We tried a smart telescope and these are the awesome photos we captured

Stellina is a smart telescope that makes capturing views of the Universe around us really simple. These are some of the images we got with it. (image credit: Pocket-lint)
Bode's Galaxy (aka M81) was originally spotted by German astronomer Johann Elert Bode in 1774. Our view includes 188 images stacked to create this photo. (image credit: Pocket-lint)
This is a brilliant emission nebula which if you look closely resembles a bubble. (image credit: Pocket-lint)
The Cat's Eye Nebula is a planetary nebula that was first spotted by William Herschel in 1786.  (image credit: Pocket-lint)
Double Cluster in Perseus contains two different clusters that contain 20,000 solar masses and are thought to be around 12 million years old.  (image credit: Pocket-lint)
The view you're seeing is the result of an old star shedding its layers into the surrounding area resulting in a glowing and colourful display.  (image credit: Pocket-lint)
The Eagle Nebula includes the famous Pillars of Creation - the whisps of interstellar gas and dust that you can see in the middle. (image credit: Pocket-lint)
Edward Young Star (aka Messier 110) is a dwarf elliptical galaxy and a satellite of the Andromeda Galaxy. (image credit: Pocket-lint)
The Fireworks Galaxy might appear tiny here, but it's actually said to be 40,000 light-years in diameter. (image credit: Pocket-lint)
Here's a star-forming region in the northern constellation Cassiopeia where the colours are caused by the emission of oxygen, hydrogen and sulfur atoms. (image credit: Pocket-lint)
This photo of the Ghost of Cassiopeia was created with 477 images captured during a 2-hour long exposure.  (image credit: Pocket-lint)
This photo is made up of 196 stacked images taken in roughly half an hour and shows one of the most densely packed globulars known in the Milky Way. (image credit: Pocket-lint)
Stellina isn't designed for planets, but that doesn't mean you can't have a glimpse. Here's what a quick view of Jupiter looks like.  (image credit: Pocket-lint)
NGC 5907 is a spiral galaxy that looks like a slip of a knife in space created by dwarf stars. It's 50 million light-years from Earth. (image credit: Pocket-lint)
Interestingly, M56 is part of the Gaia Sausage which is thought to be the remains of a merged dwarf galaxy.  (image credit: Pocket-lint)
Messier 71 is another globular cluster - a collection of stars that are tightly bound by gravity.  (image credit: Pocket-lint)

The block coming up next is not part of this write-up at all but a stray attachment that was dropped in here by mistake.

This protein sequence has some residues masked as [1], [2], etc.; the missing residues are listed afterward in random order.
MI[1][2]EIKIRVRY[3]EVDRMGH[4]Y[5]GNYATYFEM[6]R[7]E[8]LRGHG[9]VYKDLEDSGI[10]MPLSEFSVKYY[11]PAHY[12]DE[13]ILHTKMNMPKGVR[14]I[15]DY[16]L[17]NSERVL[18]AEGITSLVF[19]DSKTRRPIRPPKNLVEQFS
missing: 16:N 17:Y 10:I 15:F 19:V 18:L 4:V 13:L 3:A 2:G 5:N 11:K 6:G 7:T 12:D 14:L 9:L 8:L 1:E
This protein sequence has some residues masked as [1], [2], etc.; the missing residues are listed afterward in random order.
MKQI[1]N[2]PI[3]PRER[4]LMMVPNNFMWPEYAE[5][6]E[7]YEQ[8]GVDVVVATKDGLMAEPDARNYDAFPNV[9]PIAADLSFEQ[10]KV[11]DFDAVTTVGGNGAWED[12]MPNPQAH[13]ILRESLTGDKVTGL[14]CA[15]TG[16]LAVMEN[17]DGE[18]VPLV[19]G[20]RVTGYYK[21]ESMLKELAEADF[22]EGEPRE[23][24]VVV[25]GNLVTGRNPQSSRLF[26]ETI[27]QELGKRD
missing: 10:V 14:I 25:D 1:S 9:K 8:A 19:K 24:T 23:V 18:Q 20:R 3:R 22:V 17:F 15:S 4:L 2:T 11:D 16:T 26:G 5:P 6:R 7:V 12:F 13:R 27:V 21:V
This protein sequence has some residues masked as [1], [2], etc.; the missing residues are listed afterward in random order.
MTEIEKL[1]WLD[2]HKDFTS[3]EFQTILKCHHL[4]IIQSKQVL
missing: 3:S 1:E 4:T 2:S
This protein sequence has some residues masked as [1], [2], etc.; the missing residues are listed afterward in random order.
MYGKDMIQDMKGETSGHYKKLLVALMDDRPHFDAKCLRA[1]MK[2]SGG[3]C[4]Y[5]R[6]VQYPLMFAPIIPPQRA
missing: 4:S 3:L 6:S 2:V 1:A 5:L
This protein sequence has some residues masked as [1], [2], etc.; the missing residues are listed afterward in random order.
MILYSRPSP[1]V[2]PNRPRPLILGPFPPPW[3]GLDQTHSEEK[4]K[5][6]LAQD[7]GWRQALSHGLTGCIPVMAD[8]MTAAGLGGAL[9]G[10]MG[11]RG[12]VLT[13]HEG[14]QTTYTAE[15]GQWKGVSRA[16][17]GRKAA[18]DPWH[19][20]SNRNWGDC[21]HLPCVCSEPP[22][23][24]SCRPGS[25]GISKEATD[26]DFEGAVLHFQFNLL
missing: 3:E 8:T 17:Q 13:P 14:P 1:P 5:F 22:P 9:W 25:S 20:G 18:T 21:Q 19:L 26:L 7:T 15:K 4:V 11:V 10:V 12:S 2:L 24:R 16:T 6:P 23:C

Caldwell 7 is an intermediate spiral galaxy that's located roughly eight million light-years away from Earth. (image credit: Pocket-lint)
The Owl Cluster is an open cluster in the constellation Cassiopeia. It was discovered by William Hershel in 1787.  (image credit: Pocket-lint)
This image of the Pacman Nebula was created with 342 images stacked over an hour-long period.  (image credit: Pocket-lint)
This one is associated with the North America Nebula and has a gaseous emission that looks like a Pelican.  (image credit: Pocket-lint)
This one is 4,000 light-years away from our home planet and includes a group of approximately 60 stars spaced around 14 light-years across. (image credit: Pocket-lint)
This view shows a region of space that's just 410 light-years from Earth with over 800 stars in a close group.  (image credit: Pocket-lint)
This emission nebula is located around 7,500 light-years from our home. The faint red tint in the image is from the emissions of hydrogen gas in the region.   (image credit: Pocket-lint)
This one is also known as Epsilon Lyrae. The two brightest stars are located 160 light-years from Earth. (image credit: Pocket-lint)
Stellina isn't really designed to take photos of planets. But it still managed a great image of our Moon. (image credit: Pocket-lint)
Here we took 209 images of the Triangulum Galaxy which Stellina automatically stacked into this resulting photo.  (image credit: Pocket-lint)
This view is of an area that shows a cloud of heated and ionized gas and dust in the constellation Cygnus. (image credit: Pocket-lint)

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